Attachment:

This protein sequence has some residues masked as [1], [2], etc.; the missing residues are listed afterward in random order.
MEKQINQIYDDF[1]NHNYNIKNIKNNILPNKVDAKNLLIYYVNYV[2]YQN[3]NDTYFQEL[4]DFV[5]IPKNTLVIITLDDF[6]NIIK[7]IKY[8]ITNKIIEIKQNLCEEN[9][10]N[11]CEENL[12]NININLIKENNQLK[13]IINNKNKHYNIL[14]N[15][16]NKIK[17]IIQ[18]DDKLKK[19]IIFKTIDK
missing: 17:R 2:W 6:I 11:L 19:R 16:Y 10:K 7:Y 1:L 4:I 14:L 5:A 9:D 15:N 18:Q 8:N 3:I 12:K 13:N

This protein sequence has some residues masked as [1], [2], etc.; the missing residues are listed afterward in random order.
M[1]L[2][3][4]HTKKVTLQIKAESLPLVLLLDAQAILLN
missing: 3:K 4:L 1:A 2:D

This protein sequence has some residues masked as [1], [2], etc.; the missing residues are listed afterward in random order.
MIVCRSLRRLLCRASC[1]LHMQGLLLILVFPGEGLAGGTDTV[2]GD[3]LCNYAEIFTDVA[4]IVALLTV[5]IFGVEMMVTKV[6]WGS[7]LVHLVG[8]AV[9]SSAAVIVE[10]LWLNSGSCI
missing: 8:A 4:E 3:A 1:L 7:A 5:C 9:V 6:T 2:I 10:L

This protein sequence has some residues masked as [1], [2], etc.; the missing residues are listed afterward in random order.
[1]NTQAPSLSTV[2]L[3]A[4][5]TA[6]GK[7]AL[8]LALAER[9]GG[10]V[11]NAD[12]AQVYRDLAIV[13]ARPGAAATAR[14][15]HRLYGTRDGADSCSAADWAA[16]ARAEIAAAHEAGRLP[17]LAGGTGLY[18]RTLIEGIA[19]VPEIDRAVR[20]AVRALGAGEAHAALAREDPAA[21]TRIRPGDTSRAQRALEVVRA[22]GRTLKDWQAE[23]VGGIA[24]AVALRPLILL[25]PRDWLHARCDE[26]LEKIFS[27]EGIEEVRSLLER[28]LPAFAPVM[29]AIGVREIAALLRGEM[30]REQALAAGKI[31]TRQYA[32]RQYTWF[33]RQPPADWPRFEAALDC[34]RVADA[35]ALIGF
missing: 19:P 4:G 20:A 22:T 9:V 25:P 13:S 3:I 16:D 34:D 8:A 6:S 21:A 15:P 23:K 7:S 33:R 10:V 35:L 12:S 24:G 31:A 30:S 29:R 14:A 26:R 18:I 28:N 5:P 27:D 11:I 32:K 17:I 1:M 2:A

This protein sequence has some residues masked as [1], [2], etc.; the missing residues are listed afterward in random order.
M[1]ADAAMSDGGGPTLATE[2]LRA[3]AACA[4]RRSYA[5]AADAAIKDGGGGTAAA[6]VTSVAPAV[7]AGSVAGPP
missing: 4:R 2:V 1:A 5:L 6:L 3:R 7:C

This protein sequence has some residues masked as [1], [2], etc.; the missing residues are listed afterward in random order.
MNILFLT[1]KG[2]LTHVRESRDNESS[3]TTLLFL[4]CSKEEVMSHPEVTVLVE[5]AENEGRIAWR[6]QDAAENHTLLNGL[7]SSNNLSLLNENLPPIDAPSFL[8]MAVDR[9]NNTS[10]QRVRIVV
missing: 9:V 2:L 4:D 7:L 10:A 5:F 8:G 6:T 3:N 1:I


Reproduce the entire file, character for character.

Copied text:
This protein sequence has some residues masked as [1], [2], etc.; the missing residues are listed afterward in random order.
MEKQINQIYDDF[1]NHNYNIKNIKNNILPNKVDAKNLLIYYVNYV[2]YQN[3]NDTYFQEL[4]DFV[5]IPKNTLVIITLDDF[6]NIIK[7]IKY[8]ITNKIIEIKQNLCEEN[9][10]N[11]CEENL[12]NININLIKENNQLK[13]IINNKNKHYNIL[14]N[15][16]NKIK[17]IIQ[18]DDKLKK[19]IIFKTIDK
missing: 17:R 2:W 6:I 11:L 19:R 16:Y 10:K 7:Y 1:L 4:I 14:L 5:A 9:D 15:N 18:Q 8:N 3:I 12:K 13:N

This protein sequence has some residues masked as [1], [2], etc.; the missing residues are listed afterward in random order.
M[1]L[2][3][4]HTKKVTLQIKAESLPLVLLLDAQAILLN
missing: 3:K 4:L 1:A 2:D

This protein sequence has some residues masked as [1], [2], etc.; the missing residues are listed afterward in random order.
MIVCRSLRRLLCRASC[1]LHMQGLLLILVFPGEGLAGGTDTV[2]GD[3]LCNYAEIFTDVA[4]IVALLTV[5]IFGVEMMVTKV[6]WGS[7]LVHLVG[8]AV[9]SSAAVIVE[10]LWLNSGSCI
missing: 8:A 4:E 3:A 1:L 7:A 5:C 9:V 6:T 2:I 10:L

This protein sequence has some residues masked as [1], [2], etc.; the missing residues are listed afterward in random order.
[1]NTQAPSLSTV[2]L[3]A[4][5]TA[6]GK[7]AL[8]LALAER[9]GG[10]V[11]NAD[12]AQVYRDLAIV[13]ARPGAAATAR[14][15]HRLYGTRDGADSCSAADWAA[16]ARAEIAAAHEAGRLP[17]LAGGTGLY[18]RTLIEGIA[19]VPEIDRAVR[20]AVRALGAGEAHAALAREDPAA[21]TRIRPGDTSRAQRALEVVRA[22]GRTLKDWQAE[23]VGGIA[24]AVALRPLILL[25]PRDWLHARCDE[26]LEKIFS[27]EGIEEVRSLLER[28]LPAFAPVM[29]AIGVREIAALLRGEM[30]REQALAAGKI[31]TRQYA[32]RQYTWF[33]RQPPADWPRFEAALDC[34]RVADA[35]ALIGF
missing: 19:P 4:G 20:A 22:T 9:V 25:P 13:S 3:I 16:D 34:D 8:A 6:S 21:A 15:P 23:K 7:S 33:R 10:V 35:L 12:S 24:G 31:A 30:S 29:R 14:A 26:R 18:I 28:N 5:P 27:D 11:I 32:K 17:I 1:M 2:A

This protein sequence has some residues masked as [1], [2], etc.; the missing residues are listed afterward in random order.
M[1]ADAAMSDGGGPTLATE[2]LRA[3]AACA[4]RRSYA[5]AADAAIKDGGGGTAAA[6]VTSVAPAV[7]AGSVAGPP
missing: 4:R 2:V 1:A 5:L 6:L 3:R 7:C

This protein sequence has some residues masked as [1], [2], etc.; the missing residues are listed afterward in random order.
MNILFLT[1]KG[2]LTHVRESRDNESS[3]TTLLFL[4]CSKEEVMSHPEVTVLVE[5]AENEGRIAWR[6]QDAAENHTLLNGL[7]SSNNLSLLNENLPPIDAPSFL[8]MAVDR[9]NNTS[10]QRVRIVV
missing: 9:V 2:L 4:D 7:L 10:A 5:F 8:G 6:T 3:N 1:I